Redirect your kindness

You pride yourself on being a really nice, kind person, right? You strive to treat others well–from your children to the overworked store clerk. You feel guilty if you snap at a loved one or overreact with the slightest harrumph after waiting unattended in the doctor’s office as the minutes tick to hours. Yet, in your own mind, you verbally assault yourself for perceived errors and experienced feelings, easily hurling aspersions of “stupid,” “weak,” “lazy.” Simply fill-in-the-blank with your favorite personal insults. Or maybe you deny your own needs, pushing yourself to the brink doing for others while neglecting your own sleep, exercise, nutrition, or fun.

Where’s your self-compassion? Your ability to treat yourself as well as you hope to treat others? Self-compassion is the new hot topic in wellness and happiness. Psychological research is building the case that self-compassion is the most important life skill. Children who learn to treat themselves kindly, withholding harsh judgments of self, become more resilient, brave, creative, and energetic than kids who learn to chastise themselves. If you’re a parent, chances are you agree that you want to teach your child(ren) to talk kindly towards self–even while you continue your internal self-bashing.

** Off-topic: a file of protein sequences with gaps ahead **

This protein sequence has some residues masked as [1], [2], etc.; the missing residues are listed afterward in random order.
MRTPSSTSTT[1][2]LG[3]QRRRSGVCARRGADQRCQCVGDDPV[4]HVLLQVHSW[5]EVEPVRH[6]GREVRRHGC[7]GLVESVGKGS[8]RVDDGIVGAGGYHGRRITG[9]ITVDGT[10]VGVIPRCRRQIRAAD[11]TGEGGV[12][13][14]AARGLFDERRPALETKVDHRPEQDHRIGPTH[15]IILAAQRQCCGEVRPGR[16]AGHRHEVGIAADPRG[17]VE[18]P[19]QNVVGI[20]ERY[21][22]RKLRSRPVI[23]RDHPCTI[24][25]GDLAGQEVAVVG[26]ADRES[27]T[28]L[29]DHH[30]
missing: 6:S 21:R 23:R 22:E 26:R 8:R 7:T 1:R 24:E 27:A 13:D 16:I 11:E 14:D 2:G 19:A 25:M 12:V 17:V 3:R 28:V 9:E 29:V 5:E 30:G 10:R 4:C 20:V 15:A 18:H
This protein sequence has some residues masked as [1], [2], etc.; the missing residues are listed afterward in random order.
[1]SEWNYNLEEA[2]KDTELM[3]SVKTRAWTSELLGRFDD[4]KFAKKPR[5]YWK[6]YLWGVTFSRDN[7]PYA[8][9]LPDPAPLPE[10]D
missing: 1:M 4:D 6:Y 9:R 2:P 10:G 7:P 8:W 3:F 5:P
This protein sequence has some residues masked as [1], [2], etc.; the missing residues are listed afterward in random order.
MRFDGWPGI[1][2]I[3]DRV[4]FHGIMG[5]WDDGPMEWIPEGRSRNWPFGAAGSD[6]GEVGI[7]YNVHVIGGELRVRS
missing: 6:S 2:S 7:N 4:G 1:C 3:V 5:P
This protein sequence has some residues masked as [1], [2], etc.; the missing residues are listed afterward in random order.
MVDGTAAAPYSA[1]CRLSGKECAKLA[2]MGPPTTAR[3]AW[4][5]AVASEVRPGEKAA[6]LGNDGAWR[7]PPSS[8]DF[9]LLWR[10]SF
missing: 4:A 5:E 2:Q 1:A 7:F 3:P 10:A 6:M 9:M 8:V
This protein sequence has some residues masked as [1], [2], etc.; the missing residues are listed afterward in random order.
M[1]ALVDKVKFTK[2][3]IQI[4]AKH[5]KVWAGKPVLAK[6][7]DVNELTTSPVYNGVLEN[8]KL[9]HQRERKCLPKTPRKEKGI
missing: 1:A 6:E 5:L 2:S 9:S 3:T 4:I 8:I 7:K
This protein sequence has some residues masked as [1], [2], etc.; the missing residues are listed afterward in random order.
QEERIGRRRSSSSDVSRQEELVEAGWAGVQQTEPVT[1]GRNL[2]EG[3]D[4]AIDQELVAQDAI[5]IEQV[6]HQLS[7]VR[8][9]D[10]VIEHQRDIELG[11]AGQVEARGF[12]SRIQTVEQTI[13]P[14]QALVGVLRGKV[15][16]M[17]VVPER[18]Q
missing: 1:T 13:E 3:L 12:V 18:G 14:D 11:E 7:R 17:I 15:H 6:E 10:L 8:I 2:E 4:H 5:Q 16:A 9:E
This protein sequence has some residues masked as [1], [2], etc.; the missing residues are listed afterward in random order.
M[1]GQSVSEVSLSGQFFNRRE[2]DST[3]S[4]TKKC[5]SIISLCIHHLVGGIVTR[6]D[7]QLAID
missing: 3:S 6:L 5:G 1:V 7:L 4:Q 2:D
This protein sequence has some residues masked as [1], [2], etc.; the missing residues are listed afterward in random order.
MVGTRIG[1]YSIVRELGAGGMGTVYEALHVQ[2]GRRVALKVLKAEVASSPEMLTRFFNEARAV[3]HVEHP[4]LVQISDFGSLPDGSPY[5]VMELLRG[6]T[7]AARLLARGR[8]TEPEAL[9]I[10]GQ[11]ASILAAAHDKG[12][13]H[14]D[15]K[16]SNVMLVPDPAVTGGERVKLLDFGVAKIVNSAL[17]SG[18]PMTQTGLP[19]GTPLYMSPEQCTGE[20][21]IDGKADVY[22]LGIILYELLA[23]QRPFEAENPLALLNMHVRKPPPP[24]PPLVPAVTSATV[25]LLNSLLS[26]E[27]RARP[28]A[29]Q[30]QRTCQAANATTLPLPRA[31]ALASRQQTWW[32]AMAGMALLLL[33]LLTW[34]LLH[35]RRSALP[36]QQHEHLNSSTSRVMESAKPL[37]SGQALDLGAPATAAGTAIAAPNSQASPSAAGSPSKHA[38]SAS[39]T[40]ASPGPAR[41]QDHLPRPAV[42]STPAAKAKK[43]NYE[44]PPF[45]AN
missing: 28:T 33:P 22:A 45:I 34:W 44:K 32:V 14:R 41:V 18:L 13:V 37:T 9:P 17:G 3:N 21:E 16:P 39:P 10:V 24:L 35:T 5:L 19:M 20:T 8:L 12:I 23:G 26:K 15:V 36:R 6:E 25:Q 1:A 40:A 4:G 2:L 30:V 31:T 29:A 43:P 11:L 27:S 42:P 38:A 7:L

Kristen Neff, professor at University of Texas at Austin, is leading the charge against this current trend of beating ourselves up as a form of motivation, in our relentless pursuit to achieve. She found that being self-critical was perceived as a way to keep one’s self in line, supposedly protecting ourselves from sloth or failure. It backfires, leaving us depressed, discouraged, or anxious. Why wouldn’t this be true? We avoid chastising children in this negative way that we adopt so lightly in our own heads for just this reason. We accept that if we verbally berate others, they will feel badly.

But we can’t seem to adopt the same grace toward our own human failings. We have tempers. We make mistakes. We hate. We open our mouths at times when we’re tired, hungry, cranky, and $%*#!! escapes that we’d rather censor. Purposely and mindfully cutting yourself some slack is one place to start. Forgive yourself for being a regular imperfect person with powerful feelings. Talk as nicely to yourself as you would to a loved one or friend. You know how to do it–just aim it at yourself, rather than reserving the kindness for others. Accept your emotions, insecurities, and overreactions, withholding judgment.

Self-compassion is not all about words, though. It’s also about self-care: resting when you are tired, knowing when you need a break, asking for help, having a good cry, or scheduling in some fun. Grace toward yourself can be in the form of a massage or a night off, too.

To quote Judith Orloff, MD, on self-compassion: “we make progress when we beat ourselves up a little bit less each day.” It’s just baby steps: being honest about and accepting our human feelings and mistakes while avoiding the leap into overreaction and self-judgment.

Like quizzes? Here’s one on self-compassion developed by Kristin Neff. And the New York Times offers some of Neff’s tips for implementing self-compassion here.

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